Category Archives: Worldview

What Do We Do with “Experts”? Human Nature is the Key to the Answer

I happened to catch a couple of minutes of the Rush Limbaugh program, in which he was playing some snippets from an interview of Kurt Anderson and Charlie Rose on PBS, on the subject of Anderson’s new book, Fantasyland: How America Went Haywire.  The theme of the books seems to center on how conservative talk radio has mislead so many people in the United States, but I want to focus on a sub-theme, mentioned in the interview, in which Anderson… Continue Reading ››

Are People Finally Getting Wise About Higher Education?

The Pew Research Center has released a study that shows Americans, especially more conservative Americans, are realizing that colleges and universities are, as the study states the most common answer, “have a negative effect on the country.” (see http://www.people-press.org/2017/07/10/sharp-partisan-divisions-in-views-of-national-institutions/)  While overall 55% of respondents still believe institutions are higher education are valuable, the percentage has declined in recent years, and dramatically among conservatives, who just a few years ago reported a positive view.  So what is happening?   A Washington… Continue Reading ››

Sharia Law Protests: The Truth About Sharia

It has been reported that today (June 19m 2017) has been set aside for protests around the nation against Sharia law, the legal system used in most Muslim countries to a greater or lesser extent.  The principles for Sharia are derived from both the Quran and Hadith, the alleged sayings of Muhammed and have been more or less systematized into various schools of legal thought (five to be precise), all having significant overlap.  There are a number of groups today… Continue Reading ››

Speech: Its Value and Its Limits

Several incidents have occurred recently at American colleges and universities that raise the question of where freedom of speech is headed today.  Now let’s be clear.  Not all speech is morally acceptable if we are serious about our Biblical commitments.  Private Christian universities have good reason sometimes to create conditions for edifying and pure expression of faculty and students.  In addition private schools also have the legal right to restrict the opposite kind of expression–I daresay, even the obligation.  However… Continue Reading ››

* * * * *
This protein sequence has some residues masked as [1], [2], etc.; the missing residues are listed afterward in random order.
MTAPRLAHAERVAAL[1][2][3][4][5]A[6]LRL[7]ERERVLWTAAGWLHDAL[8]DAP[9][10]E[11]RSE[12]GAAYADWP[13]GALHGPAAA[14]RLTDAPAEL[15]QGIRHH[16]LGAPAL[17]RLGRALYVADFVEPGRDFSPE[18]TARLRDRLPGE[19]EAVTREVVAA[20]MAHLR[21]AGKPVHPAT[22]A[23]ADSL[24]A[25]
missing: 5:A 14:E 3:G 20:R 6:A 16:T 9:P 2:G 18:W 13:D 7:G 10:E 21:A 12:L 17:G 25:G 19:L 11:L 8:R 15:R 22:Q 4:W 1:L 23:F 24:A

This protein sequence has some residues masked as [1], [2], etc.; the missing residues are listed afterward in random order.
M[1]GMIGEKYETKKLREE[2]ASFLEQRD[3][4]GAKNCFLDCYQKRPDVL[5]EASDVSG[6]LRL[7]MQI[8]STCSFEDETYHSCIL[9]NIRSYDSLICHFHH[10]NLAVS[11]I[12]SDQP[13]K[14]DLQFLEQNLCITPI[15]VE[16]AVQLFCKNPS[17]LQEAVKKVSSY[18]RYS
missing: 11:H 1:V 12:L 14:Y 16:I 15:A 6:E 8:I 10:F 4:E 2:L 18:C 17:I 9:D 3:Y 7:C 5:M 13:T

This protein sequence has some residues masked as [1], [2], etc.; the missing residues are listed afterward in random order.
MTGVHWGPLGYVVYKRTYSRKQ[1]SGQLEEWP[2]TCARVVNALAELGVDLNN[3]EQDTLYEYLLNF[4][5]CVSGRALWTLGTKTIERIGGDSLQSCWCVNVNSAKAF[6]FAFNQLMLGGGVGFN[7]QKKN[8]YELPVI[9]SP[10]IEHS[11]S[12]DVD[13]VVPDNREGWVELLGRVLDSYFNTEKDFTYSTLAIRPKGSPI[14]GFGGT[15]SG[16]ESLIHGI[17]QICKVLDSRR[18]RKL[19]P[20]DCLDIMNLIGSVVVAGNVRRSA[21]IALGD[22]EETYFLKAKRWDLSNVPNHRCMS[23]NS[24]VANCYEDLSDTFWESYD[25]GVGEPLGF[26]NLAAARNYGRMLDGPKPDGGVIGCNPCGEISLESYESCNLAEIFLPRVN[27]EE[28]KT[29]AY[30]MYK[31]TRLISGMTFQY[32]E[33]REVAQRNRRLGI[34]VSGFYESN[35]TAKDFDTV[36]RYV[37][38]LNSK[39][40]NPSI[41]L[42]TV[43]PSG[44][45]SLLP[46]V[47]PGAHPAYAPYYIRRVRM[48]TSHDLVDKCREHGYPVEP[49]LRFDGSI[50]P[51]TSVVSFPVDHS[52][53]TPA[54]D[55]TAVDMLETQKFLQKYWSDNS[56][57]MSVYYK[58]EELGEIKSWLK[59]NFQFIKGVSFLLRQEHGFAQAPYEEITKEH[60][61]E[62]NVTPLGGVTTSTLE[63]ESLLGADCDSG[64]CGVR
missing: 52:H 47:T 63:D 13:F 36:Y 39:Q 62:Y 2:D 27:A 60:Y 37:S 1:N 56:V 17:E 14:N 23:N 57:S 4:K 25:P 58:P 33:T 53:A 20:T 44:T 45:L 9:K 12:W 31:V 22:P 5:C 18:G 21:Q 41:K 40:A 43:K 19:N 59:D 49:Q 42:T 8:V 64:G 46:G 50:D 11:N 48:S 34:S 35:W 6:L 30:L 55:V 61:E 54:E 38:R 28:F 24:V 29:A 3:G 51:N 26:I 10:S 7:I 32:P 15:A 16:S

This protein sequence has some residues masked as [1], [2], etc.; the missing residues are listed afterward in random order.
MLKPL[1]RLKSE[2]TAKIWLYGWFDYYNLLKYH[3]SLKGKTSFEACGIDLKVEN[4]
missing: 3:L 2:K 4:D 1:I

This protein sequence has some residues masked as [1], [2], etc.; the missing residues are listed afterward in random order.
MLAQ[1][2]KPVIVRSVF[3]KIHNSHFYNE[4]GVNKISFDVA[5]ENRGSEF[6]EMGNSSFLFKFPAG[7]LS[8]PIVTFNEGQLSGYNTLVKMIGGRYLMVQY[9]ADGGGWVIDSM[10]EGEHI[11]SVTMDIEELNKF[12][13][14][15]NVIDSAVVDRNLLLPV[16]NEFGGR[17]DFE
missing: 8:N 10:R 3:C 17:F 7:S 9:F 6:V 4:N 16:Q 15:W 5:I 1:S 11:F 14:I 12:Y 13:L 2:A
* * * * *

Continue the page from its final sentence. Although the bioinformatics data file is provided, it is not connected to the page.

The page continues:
Is the Patient Dead? Or Is he Frankenstein’s Monster?

Ted Poe, R-NC, and a House member of the Freedom Caucus, has quit the group, uttering these words among others:  “saying no is easy, governing is hard.”  This was in reference to the Caucus’s opposition to the American Health Care Act, which was pulled by Paul Ryan before a vote.  Poe says he wants to be more effective as a senator by finding common ground with Democrats as well as other Republicans.  I am certain that my view on Poe’s… Continue Reading ››

The Core Problem of Common Core.

I suppose it is time to write about Common Core again, in light of the recent withdrawal of a former Bush administration pro-Common Core staffer, Hanna Skandera, from consideration as an assistant secretary for the Department of Education.  This blog is not about her specifically, though she is a member of one of the Common Core testing organizations, PARCC (Partnership of Assessment of Readiness for Colleges and Careers).  Rather I am concerned about the incredible confusion that has set in… Continue Reading ››

The Examined Life–With Some Help

Why do people still read Plato?  Aristotle?  The Bible?  Augustine?  Thomas Aquinas?  John Locke?  Immanuel Kant (well, maybe not so much)?  What unifies them?  It isn’t religion.  Plato and Aristotle were most certainly not Christians.  Augustine and Aquinas would have disagreed on the extent of man’s capacity to know and to will the good.  The Bible seems so different from the more philosophical treatises of those mentioned along with it above. The common element is that they all addressed the… Continue Reading ››

George Washington University, American History and the “New Globalism”

I have written on this blog before about the importance of the liberal arts, but I now have an interesting negative example of how universities have been marginalizing not only the liberal arts but also American civilization in particular.  Let me begin with a quote from this article by Ian Tuttle in the National Review Online, dated December 29, 2016: “Recently, GW — a 25,000-student private university located in Washington, D.C.’s Foggy Bottom neighborhood — eliminated its American-history requirement for… Continue Reading ››

Ethics and Economics: A New Frontier in the Twenty-First Century

This blog is generally about current policies or issues in the news or that are still current to a degree in the realm of political economy, politics, and economics.  I have been reading a really interesting book by Jonathan Wight, entitled Ethics in Economics: An Introduction to Moral Frameworks (Stanford University Press, 2015).  Wight addresses in detail one of the hottest issues among economic thinkers–it has been pretty hot among political philosophers for centuries and was once current among those… Continue Reading ››

Elitism and Elitism

Am I an elitist?  Does the fact that I support the continued existence of the Electoral College make me elitist?  Does my sometimes suspicion of democracy in its raw form make me elitist?  And, is being an elitist all bad?  Or is there some distinction between being an elitist and a pernicious brand of elitism?  I am inclined to make just such a distinction.  The thought occurred to me as I was at a discussion at the American Enterprise Institute… Continue Reading ››